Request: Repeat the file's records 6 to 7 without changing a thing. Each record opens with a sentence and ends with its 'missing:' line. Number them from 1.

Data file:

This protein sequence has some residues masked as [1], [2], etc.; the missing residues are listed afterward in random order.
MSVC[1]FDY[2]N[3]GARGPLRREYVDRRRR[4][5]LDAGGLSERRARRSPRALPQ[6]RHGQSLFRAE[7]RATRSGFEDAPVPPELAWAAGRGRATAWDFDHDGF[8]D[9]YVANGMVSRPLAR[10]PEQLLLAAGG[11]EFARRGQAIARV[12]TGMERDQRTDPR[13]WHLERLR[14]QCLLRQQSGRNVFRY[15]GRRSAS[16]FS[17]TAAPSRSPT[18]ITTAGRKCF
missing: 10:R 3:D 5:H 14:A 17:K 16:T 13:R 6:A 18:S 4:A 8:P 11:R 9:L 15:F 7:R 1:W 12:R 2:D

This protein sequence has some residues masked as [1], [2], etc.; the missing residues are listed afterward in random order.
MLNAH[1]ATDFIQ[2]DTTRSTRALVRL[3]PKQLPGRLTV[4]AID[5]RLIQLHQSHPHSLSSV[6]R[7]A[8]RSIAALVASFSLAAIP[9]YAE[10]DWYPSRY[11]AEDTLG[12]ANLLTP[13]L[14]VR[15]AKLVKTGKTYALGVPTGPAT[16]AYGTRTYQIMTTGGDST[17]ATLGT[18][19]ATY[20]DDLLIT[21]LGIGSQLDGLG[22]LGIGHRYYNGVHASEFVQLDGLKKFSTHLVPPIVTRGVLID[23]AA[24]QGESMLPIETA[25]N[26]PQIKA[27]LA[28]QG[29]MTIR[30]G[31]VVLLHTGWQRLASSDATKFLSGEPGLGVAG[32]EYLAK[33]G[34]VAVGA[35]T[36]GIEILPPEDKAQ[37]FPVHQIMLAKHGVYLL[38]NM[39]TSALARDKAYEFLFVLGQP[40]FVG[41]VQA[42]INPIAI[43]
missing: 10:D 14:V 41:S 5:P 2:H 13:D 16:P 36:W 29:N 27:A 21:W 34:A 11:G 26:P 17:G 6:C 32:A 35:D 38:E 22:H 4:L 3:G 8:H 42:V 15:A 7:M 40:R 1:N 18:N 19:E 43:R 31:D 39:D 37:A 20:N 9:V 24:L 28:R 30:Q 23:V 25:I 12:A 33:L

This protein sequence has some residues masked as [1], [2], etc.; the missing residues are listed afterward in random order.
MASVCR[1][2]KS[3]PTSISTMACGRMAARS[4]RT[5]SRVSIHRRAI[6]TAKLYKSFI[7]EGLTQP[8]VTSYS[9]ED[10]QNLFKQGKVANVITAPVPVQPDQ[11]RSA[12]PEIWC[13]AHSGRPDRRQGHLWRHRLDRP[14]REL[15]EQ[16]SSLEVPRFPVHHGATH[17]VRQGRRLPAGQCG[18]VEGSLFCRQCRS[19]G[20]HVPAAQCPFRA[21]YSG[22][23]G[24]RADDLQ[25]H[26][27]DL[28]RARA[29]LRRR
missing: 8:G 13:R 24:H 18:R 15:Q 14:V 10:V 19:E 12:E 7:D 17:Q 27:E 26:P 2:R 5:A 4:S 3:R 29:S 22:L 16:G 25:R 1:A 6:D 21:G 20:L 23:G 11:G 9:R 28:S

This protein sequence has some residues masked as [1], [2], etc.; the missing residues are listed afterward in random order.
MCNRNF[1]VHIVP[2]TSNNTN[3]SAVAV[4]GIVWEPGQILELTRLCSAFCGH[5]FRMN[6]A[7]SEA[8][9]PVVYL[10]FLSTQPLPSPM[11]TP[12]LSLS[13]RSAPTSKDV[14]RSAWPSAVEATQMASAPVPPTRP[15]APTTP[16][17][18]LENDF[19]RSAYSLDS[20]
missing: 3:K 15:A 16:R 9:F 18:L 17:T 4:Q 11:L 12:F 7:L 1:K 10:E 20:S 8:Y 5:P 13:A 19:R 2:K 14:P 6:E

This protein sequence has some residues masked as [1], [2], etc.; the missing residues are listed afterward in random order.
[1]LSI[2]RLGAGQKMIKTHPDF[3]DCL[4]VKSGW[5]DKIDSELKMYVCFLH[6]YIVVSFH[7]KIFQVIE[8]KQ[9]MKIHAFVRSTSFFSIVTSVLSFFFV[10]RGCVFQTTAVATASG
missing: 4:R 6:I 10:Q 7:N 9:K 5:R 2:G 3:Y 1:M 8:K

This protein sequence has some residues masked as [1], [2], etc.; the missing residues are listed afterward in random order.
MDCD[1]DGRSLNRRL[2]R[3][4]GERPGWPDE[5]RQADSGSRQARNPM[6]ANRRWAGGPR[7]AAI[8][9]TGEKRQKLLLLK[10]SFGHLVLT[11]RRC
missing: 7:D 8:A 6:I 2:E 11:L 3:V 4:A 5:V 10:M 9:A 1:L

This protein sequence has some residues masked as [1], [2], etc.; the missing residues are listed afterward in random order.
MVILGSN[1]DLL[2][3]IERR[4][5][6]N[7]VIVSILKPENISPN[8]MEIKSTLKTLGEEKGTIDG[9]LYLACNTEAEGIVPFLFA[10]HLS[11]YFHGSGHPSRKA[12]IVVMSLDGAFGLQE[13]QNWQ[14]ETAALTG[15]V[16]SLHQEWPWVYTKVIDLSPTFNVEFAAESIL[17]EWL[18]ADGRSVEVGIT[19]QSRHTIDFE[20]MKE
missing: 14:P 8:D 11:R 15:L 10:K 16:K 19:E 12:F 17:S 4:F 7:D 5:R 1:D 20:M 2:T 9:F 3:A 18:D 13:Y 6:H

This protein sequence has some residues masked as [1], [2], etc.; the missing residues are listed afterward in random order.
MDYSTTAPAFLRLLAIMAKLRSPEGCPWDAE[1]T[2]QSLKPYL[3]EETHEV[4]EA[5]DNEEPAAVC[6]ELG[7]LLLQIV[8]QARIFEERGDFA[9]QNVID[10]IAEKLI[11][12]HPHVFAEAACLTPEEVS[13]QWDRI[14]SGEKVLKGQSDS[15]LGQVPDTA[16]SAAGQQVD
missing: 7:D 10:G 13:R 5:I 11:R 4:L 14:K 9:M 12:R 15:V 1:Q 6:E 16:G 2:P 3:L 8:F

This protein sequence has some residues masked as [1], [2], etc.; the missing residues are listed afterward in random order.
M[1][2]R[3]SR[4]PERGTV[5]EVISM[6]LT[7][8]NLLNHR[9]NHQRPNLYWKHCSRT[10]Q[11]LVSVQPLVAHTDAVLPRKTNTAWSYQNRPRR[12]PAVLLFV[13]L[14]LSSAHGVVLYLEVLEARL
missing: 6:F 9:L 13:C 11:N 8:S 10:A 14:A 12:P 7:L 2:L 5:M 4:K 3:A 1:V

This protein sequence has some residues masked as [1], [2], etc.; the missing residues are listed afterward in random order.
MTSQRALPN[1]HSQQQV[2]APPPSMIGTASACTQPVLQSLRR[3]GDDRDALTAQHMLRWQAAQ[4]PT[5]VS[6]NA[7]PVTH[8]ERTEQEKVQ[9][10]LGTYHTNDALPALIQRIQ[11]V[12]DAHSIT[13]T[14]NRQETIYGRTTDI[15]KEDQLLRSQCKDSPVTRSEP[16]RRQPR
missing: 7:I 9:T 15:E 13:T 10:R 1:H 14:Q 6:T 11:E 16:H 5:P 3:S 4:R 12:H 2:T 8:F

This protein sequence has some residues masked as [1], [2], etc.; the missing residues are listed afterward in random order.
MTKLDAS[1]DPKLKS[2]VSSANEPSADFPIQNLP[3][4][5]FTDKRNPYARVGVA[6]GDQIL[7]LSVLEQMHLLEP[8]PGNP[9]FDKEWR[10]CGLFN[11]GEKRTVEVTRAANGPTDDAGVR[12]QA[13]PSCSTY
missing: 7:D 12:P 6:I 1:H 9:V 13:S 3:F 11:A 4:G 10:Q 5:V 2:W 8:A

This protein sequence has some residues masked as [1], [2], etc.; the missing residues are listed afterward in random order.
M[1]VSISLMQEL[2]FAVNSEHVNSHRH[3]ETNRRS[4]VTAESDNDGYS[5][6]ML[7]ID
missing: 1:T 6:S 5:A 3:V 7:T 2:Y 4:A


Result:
This protein sequence has some residues masked as [1], [2], etc.; the missing residues are listed afterward in random order.
MDCD[1]DGRSLNRRL[2]R[3][4]GERPGWPDE[5]RQADSGSRQARNPM[6]ANRRWAGGPR[7]AAI[8][9]TGEKRQKLLLLK[10]SFGHLVLT[11]RRC
missing: 7:D 8:A 6:I 2:E 11:L 3:V 4:A 5:V 10:M 9:A 1:L

This protein sequence has some residues masked as [1], [2], etc.; the missing residues are listed afterward in random order.
MVILGSN[1]DLL[2][3]IERR[4][5][6]N[7]VIVSILKPENISPN[8]MEIKSTLKTLGEEKGTIDG[9]LYLACNTEAEGIVPFLFA[10]HLS[11]YFHGSGHPSRKA[12]IVVMSLDGAFGLQE[13]QNWQ[14]ETAALTG[15]V[16]SLHQEWPWVYTKVIDLSPTFNVEFAAESIL[17]EWL[18]ADGRSVEVGIT[19]QSRHTIDFE[20]MKE
missing: 14:P 8:D 11:R 15:L 10:K 16:K 19:E 12:F 17:S 4:F 7:D 5:R 1:D 20:M 2:T 9:F 3:A 18:D 13:Y 6:H